Viewing cable 06BEIJING1057

06BEIJING10572006-01-17 10:39:00 2011-08-30 01:44:00 UNCLASSIFIED//FOR OFFICIAL USE ONLY Embassy Beijing
DE RUEHBJ #1057/01 0171039
O 171039Z JAN 06
E.O. 12958: N/A 
¶1.  (SBU) Senator Murkowski highlighted U.S. concerns 
about the status of the Six-Party Talks during 
meetings with NPC Chairman Wu Bangguo and CCP Central 
Committee International Department Vice Minister Ma 
Wenpu.  Wu blamed mistrust between the United States 
and DPRK for the current impasse in the talks, said 
the Chinese leadership was fully engaged in trying to 
persuade the DPRK to re-engage and urged U.S. 
patience.  Ma said the "last thing" China wants is 
nuclear weapons on the Korean Peninsula.  Neither Wu 
nor Ma would comment on whether Kim Jong-il is 
currently in China.  With Wu and Vice Foreign Minister 
Qiao Zonghuai, the Senator stressed the need for 
energy cooperation and urged further bilateral 
discussion concerning energy technology, efficiency 
and expertise.  Wu said China is prepared to work with 
the United States on more issues of common interest. 
He expressed appreciation for the United States' 
consistent Taiwan policy, but stressed China's 
continuing concerns about Chen Shui-bian's Taiwan 
independence agenda.  Qiao in turn shared Chinese 
concerns about Japanese visits to the Yasukuni shrine. 
Senator Murkowski reviewed plans for continued inter- 
parliamentary exchanges and expressed interest in 
returning to China to deepen her relationships and 
understanding in discussions with Wu and NPC Vice 
Chairman Sheng Huaren.  End Summary. 
Meeting with NPC Chairman 
¶2.  (SBU) NPC Chairman Wu Bangguo emphasized the 
importance of strengthening ongoing exchanges between 
the NPC and U.S. Congress in a January 13 meeting with 
Senator Lisa Murkowski, noting that President Hu 
Jintao had instructed him to "meet with more U.S. 
Congressional representatives."  The Ambassador 
accompanied the Senator.  Noting recent Summit 
meetings between President Bush and President Hu, Wu 
pointed to their agreement to develop constructive, 
cooperative relations for the 21st century as a firm 
basis for deepening bilateral relations.  The United 
States and China maintain close cooperation on "hot 
issues" in the world such as counterterrorism, 
nonproliferation, the DPRK and Iranian nuclear issues 
and UN reform, he stated. 
¶3.  (SBU) Turning to the issue of Taiwan, Wu said the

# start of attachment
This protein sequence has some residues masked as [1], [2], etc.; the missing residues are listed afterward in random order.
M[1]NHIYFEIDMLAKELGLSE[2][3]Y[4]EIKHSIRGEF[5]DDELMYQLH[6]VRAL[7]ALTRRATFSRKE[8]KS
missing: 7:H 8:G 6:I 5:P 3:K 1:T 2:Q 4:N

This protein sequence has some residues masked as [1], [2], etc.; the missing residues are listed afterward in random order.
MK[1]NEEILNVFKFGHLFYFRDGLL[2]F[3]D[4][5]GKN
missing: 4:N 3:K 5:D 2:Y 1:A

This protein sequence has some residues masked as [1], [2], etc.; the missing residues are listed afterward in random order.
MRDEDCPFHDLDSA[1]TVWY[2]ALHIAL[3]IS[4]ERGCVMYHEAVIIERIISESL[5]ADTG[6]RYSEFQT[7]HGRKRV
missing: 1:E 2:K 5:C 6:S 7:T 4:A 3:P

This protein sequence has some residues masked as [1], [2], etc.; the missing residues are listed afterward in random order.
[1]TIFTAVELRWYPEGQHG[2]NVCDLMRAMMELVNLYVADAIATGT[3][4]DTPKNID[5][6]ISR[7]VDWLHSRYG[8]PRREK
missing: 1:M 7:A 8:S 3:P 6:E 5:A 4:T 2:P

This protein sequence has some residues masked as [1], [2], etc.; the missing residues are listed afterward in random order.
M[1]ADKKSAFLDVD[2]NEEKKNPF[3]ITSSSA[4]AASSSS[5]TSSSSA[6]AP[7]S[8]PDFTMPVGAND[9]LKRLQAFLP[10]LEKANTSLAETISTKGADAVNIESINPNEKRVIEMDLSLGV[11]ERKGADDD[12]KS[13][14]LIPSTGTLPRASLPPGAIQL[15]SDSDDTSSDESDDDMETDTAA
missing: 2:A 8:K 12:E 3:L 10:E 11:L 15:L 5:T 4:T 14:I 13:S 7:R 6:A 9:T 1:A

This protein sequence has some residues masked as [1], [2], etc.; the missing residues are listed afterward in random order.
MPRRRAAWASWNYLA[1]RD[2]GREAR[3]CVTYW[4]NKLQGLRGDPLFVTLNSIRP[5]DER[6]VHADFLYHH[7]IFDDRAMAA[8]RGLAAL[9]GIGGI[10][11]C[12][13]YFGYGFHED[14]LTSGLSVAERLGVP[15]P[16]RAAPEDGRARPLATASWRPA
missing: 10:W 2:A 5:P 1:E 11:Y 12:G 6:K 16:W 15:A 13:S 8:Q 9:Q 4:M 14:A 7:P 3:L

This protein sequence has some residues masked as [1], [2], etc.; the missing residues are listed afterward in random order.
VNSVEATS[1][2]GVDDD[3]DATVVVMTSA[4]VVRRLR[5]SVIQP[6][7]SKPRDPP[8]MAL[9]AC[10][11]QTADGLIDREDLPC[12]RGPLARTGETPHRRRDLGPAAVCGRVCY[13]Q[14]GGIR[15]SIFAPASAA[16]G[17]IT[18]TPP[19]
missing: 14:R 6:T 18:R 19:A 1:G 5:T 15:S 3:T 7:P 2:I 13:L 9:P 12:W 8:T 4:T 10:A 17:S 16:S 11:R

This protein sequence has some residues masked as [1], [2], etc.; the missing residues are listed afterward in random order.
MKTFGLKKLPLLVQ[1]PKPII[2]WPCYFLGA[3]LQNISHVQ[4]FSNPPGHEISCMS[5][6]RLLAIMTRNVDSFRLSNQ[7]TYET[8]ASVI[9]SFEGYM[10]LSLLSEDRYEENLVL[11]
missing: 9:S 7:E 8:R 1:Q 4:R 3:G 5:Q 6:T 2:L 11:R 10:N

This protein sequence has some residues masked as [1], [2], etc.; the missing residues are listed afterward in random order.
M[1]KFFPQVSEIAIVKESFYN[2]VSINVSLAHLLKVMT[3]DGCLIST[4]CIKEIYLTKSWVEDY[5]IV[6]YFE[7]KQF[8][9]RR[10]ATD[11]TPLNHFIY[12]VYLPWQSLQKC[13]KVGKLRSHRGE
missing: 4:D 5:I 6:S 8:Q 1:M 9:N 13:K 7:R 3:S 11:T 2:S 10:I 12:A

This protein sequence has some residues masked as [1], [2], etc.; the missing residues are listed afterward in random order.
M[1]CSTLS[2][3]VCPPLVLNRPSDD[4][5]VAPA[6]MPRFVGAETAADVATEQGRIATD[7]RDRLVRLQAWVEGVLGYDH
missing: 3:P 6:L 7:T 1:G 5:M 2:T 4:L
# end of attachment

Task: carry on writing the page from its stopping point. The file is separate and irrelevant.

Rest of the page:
cross-Strait situation has become more relaxed 
recently.  In 2005, there were two important Chinese 
Government cross-Strait initiatives: passage of the 
anti-secession law and more active promotion of 
people-to-people and economic ties.  There has also 
been a change in popular will on Taiwan and a shift 
away from support for Taiwan independence, as 
evidenced in the results of the December mayoral 
elections.  He noted, however, that the root cause of 
cross-Strait tensions remains and that Chen Shui-bian 
is intent on pursuing his Taiwan independence agenda. 
The key to maintaining stability is to check Taiwan 
independence moves.  China is grateful to the USG for 
maintaining its one-China policy, voicing opposition 
to Taiwan independence and to unilateral changes to 
the status quo in the Taiwan Strait.  Senator 
Murkowski replied that the United States interest was 
in a resolution that maintained peace and stability in 
the region. 
¶4.  (SBU) Noting that the United States appreciated 
and relied on Chinese efforts to make progress on the 
DPRK nuclear issue, Senator Murkowski asked for Wu's 
ideas on moving the Six-Party Talks forward.  Wu 
responded that China's position supporting the 
denuclearization of the Korean Peninsula through 
dialogue is consistent and that China sees eye-to-eye 
with the United States on the need to start the next 
phase of the talks as early as possible.  There is a 
big gap in confidence between the United States and 
DPRK, making the issue more complicated.  The Talks 
are further complicated by other issues, such as the 
recent financial sanctions imposed on the DPRK by the 
United States.  Wu urged patience on the part of the 
United States, noting that the next stage of the talks 
would be extremely difficult.  He hoped that the issue 
of sanctions, which he said is of great importance to 
the DPRK, could be resolved.  Senator Murkowski said 
that the issue of counterfeiting is extremely 
sensitive in the United States and could not be 
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treated lightly.  Wu noted that Macau authorities had 
launched an independent investigation into the case, 
which he hoped would provide a clearer picture of the 
situation.  In response to Senator Murkowski's comment 
about DPRK leader Kim Jong-il possibly being in China, 
Wu only noted that China's leadership raises the 
nuclear issue with Kim Jong-il at every opportunity. 
¶5.  (SBU) Senator Murkowski expressed interest in 
bilateral cooperation on energy development and 
detailed U.S. efforts in exploration and development 
of energy and in conservation.  Wu said that 90 
percent of China's energy comes from coal and that 
Chinese annual oil imports decreased by 5.6 percent in 
¶2005.  He welcomed future bilateral energy 
cooperation, noting China is pursuing a robust program 
to develop nuclear, hydro and wind power.  The Chinese 
Government is subsidizing development of household 
methane gas in the countryside, which Wu said has met 
with considerable success.